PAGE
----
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Cruz: Russian Roulette

U.S. coach says Russians are no big deal

Weiss draws tough first spot for Tuesday






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Monday, February 11, 2002
 
Americans: Anything can happen in figure skating

Associated Press


SALT LAKE CITY -- Maybe the U.S. men should start learning the words to the Russian national anthem and perfect a look that says, "Really, bronze is my favorite color."

No offense to their Russian guests, but the Americans think that idea stinks.

"Favorites, that's all they really are," Michael Weiss said. "When people come in and perform at the Olympic Games, a lot of strange and interesting things happen.

"We're expecting some strange things to happen for us."

It's easy to see why Alexei Yagudin and countryman Evgeni Plushenko are favored in the men's competition, which begins Tuesday night with the short program. Plushenko is the reigning world champion, and has won all but one Olympic-eligible competition the past two seasons.

Yagudin won three straight world titles from 1998-2000, and added a third European crown last month. Oh, and that one competition where Plushenko finished second? Yagudin won it.

"It's unbelievably hard to be the hunted," Yagudin said. "After Nice when I won the world championship, I said to myself, `There's so much pressure to be first all the time at the podium.' It seems like 30 people are trying to get you."

Maybe not 30, but there are at least five here in Salt Lake City who'd like nothing more than to knock Yagudin and Plushenko down -- or even off -- the medals podium. Six-time U.S. champion Todd Eldredge and Timothy "Quad King" Goebel are joining Weiss in his tough talk.

Then there's Elvis Stojko, who is finally healthy and eager to get the gold medal that eluded him in the last two Olympics. There's also Takeshi Honda of Japan.

And don't forget about Alexander Abt, the third Russian.

"It's not just two of us," Yagudin insisted. "That's the Olympics, you never know."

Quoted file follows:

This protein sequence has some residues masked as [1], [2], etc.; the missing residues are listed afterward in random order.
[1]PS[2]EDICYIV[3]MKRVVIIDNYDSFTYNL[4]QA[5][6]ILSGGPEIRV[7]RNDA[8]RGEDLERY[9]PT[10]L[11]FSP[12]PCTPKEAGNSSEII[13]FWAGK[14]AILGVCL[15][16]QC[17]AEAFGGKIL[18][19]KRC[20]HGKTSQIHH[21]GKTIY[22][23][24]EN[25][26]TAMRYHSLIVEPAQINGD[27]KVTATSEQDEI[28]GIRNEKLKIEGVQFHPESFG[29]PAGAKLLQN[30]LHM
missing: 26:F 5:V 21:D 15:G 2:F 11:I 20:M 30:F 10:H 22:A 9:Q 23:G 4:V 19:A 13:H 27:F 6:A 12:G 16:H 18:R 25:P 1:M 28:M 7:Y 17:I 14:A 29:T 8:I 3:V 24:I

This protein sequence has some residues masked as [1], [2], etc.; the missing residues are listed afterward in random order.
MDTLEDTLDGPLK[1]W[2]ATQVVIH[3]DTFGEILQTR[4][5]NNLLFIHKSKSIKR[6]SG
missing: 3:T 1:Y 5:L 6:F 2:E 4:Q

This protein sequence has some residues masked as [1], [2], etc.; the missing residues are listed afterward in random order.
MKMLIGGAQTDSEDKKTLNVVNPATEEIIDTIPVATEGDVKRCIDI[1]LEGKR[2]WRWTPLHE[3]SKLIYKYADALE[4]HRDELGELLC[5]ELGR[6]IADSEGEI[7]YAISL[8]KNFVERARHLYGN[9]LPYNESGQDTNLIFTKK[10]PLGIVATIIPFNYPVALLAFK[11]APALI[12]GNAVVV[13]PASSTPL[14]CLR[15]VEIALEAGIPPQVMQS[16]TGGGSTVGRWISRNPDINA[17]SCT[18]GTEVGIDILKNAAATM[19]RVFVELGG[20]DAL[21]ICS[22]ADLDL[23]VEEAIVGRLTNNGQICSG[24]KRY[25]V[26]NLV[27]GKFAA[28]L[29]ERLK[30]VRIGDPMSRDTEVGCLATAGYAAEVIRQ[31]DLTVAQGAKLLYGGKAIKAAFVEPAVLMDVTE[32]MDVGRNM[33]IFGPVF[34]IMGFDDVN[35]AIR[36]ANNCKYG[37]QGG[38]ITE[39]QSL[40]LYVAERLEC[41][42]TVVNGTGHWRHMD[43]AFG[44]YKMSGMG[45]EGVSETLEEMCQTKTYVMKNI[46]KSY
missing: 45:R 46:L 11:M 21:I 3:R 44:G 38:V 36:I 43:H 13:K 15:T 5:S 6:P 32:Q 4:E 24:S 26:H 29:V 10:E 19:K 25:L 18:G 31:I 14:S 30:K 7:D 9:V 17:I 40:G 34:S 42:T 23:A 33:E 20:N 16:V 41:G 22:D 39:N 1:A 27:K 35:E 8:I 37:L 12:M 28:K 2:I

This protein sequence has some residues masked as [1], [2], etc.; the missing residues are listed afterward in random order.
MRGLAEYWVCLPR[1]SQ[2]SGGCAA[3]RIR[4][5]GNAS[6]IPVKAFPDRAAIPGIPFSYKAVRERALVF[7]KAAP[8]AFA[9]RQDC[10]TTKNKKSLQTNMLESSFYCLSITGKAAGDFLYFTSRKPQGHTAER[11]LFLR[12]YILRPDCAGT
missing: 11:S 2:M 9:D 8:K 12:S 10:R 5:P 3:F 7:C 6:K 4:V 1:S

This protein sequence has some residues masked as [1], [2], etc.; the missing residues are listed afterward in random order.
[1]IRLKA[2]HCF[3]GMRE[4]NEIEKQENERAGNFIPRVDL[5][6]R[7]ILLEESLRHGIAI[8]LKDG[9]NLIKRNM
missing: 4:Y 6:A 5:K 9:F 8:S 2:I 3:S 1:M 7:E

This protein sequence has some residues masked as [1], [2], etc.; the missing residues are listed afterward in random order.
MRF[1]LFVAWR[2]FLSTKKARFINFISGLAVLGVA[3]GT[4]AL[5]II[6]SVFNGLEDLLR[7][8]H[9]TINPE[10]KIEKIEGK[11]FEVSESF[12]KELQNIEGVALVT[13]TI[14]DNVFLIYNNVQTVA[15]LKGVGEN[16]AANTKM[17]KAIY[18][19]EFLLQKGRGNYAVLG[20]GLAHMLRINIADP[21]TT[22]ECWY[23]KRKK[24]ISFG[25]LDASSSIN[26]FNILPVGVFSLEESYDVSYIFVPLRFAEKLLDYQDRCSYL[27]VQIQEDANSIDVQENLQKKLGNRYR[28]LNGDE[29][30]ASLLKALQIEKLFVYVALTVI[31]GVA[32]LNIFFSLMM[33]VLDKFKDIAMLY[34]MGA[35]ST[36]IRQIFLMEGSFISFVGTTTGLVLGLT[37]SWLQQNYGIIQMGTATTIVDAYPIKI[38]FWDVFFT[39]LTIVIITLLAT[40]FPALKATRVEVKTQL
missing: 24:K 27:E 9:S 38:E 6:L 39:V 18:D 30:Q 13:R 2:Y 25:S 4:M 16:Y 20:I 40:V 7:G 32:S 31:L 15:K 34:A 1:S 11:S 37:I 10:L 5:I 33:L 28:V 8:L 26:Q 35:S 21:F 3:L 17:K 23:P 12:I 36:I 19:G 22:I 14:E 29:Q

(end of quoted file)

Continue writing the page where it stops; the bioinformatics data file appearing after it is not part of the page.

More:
Just look at the Olympic record book. Kurt Browning landed the first quadruple jump ever, and is one of the greatest skaters in the sport's history. But not only did he NOT win gold, he never won any Olympic medal.

Then there's Stojko, who everyone was sure would win gold in Lillehammer. Uh, sorry, but Stojko's gold now belongs to Alexei Urmanov.

Going back even further, Emmerich Danzer of Austria went to the 1968 Olympics as the two-time defending world champion -- and went home with nothing.

"I love the fact that the Russians are the favorites," said Richard Callaghan, Eldredge's longtime coach. "I've taught for 30 years, and when two guys are favored, my past experience is that someone else comes in and kind of ruins what is supposed to happen."

The biggest spoiler could be Stojko. He dominated the sport in the 1990s, winning three world championships and finishing in the medals two other times. He's a two-time Olympic silver medalist.

And when he's healthy, he's got the biggest springs in the world. He landed the first quad-double jump combination, and then the first quad-triple combination.

Injuries kept him from being much of a factor the past two seasons, but he's back and he's got something big in his bag of tricks. He's been landing a quadruple lutz in practices this week -- a jump no one's ever completed in competition and few men even try.

"Elvis will try a quad lutz, I understood, from his practices," Yagudin said. "Or he's just trying to scare us."

If the Americans are scared, they're sure not showing it. Frank Carroll, Goebel's coach, is even talking a little trash, questioning the Russians' stamina and saying they have a tendency to run out of gas at the end of their programs.

"They have their flaws and they have their weaknesses," Carroll said. "It's not like we've not been capable of beating them. We have defeated them in the past."

So if Yagudin or Plushenko want to watch the Russian flag rise in the medals ceremony Thursday night, they're going to have to earn it. Because no one's going to give them anything.

Especially a gold medal.

"It's way easier to try to get to first place," Yagudin said, "than to try to keep it."